Last week was Kalamazoo’s annual Social Media Week, which featured eight local and regional speakers discussing their unique perspectives and use cases for social media and marketing.
A great communication tool for keeping in touch and seeing what others are doing, social media can be even more powerful when its strengths are utilized for business growth.
Speakers at the event echoed several themes, including how to use social media to build a consistent voice, scale business, create customer-centered relationships, and much more. Below are the top five takeaways we gathered for you to implement today and start making social media work for your brand:
1. Deliver on Your Brand Promise
Standing out as the most common theme of Social Media Week was the ability for social media to hold a company accountable to their brand’s promise, day-in and day-out. Brooke Foley, of Jayne Advertising, addressed the need to tell people what you’re going to do and then going and doing exactly what you said you were going to do.
In the world of social media, staying true to who you are as a brand is paramount if you want to be seen as authentic and influential. At the end of the day, branding is the accountability of the business owner. Social media is what gives it a life and platform.
Ask yourself: What can we operationally promise day-in-and-out? Are we delivering on that promise?
2. Build a Consistent Voice
Consistency. Consistency. Consistency. If there was ever a more obvious way to build a brand’s voice, we haven’t found it–and neither had the speakers.
Maintaining consistency on social media promotes your brand’s voice and builds authenticity with your audience. The key to leveraging this, however, is by choosing platforms that make sense for your brand’s personality and audience while making sure you have the right story (or brand promise) out there.
As Fritz Klug, of Bell’s Brewery, stated at the end of his presentation: Find ways to inspire your customers, just as you’re inspired to do what you do.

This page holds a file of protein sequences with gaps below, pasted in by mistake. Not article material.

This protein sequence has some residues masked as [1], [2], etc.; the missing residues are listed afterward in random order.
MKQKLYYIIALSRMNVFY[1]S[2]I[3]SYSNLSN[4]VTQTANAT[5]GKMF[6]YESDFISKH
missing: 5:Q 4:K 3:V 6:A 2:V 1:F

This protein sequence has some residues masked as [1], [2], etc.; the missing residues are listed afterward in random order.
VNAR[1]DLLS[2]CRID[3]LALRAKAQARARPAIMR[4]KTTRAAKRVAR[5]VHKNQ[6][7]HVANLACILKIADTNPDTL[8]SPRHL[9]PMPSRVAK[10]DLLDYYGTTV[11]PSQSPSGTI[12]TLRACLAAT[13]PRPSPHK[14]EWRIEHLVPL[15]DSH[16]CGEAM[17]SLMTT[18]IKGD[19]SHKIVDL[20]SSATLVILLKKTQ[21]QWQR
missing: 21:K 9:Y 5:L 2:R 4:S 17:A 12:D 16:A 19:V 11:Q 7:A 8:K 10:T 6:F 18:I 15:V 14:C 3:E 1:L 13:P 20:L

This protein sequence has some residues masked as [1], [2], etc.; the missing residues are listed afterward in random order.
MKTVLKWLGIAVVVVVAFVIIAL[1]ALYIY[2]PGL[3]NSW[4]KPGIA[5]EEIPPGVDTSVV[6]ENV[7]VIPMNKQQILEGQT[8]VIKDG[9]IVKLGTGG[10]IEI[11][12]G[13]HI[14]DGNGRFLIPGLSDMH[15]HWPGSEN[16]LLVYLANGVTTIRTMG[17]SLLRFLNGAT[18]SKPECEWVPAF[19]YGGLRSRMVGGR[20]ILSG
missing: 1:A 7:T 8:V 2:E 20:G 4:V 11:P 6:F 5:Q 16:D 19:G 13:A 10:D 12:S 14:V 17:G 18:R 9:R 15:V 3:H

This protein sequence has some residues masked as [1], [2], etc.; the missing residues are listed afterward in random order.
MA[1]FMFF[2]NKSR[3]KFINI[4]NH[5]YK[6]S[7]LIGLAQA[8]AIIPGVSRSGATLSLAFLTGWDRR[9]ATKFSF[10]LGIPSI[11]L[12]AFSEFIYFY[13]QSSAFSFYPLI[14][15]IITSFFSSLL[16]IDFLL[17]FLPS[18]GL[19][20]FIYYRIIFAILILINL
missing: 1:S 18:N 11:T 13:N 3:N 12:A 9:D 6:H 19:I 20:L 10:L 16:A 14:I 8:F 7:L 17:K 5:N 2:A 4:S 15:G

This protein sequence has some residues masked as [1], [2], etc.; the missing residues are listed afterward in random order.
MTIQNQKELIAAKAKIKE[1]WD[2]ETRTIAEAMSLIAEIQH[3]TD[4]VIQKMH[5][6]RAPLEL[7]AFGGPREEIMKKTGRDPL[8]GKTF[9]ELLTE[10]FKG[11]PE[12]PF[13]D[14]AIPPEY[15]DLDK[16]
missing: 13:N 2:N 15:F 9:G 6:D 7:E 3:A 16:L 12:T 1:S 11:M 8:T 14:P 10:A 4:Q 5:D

Ask yourself: What inspires us to do what we do? Does our voice consistently present that on social media?
3. Make it Scalable
With its ability to generate and provide instant interaction with leads, social media has broken down the wall that once stood between sales and marketing teams.
Maneeza Aminy, Marvel Marketing, and Fritz Klug, Bell’s Brewery, both emphasized the importance of marketing and social automation tools for scaling and growing a brand’s presence. They shared several tools and platforms, but they repeatedly said there is no magic bullet; it’s about finding the combination of tools that make sense for your brand.
Each stated the need to evaluate where your pain points are in social and marketing communication and align those points with tools that perfectly match those needs. Sounds vague, right? Have no fear. We’re going to be diving into this in greater detail in the next few weeks.
In the meantime…
Ask yourself: What tools are we currently using, if any, to scale our brand? Are we automating the right things?
4. Failing Forward Can Be… a Good Thing
Over and over again, presenters shared stories about misses and fails of companies trying new things on social media. If there was one piece of advice that stood out, it was the fact that you should never be afraid to fail forward.
Failing, if viewed in a positive light, creates a learning opportunity for your brand to grow from. It opens up doors of communication with your customers and lets them know you’re human, too.
Ask yourself: What mistakes have you seen occur on your social media platforms? What did you learn or take away from them?
5. Make One-On-One Connections
One-on-one connections are key to growing brand loyalty and advocacy from customers. Obviously, there will be differences depending on whether you are B2B- or B2C-facing, but the principle is the same–people buy from real stories.
Presenters provided several ways to create or improve connections with customers, but the ones that really jumped out were:
- Specifically sponsoring live events (and forgoing national campaigns!) to connect with grassroots fans
- Implementing fun and creative ways to answer customer services questions through video, podcasts, and other engaging media
- Being able to have the “tough conversations” with customers and provide pushback from time to time (Guess what? They usually all turned out for the best!).
Just a simple checklist, right? Okay, okay, we get it–these things take time. Branding, consistency, scalability, and relationships don’t happen overnight. Given time and a strategic initiative, these five themes will have social media working for your brand for the long haul.
We’ll dive deeper into each theme over the next few weeks to give you practical next steps for your social media strategy.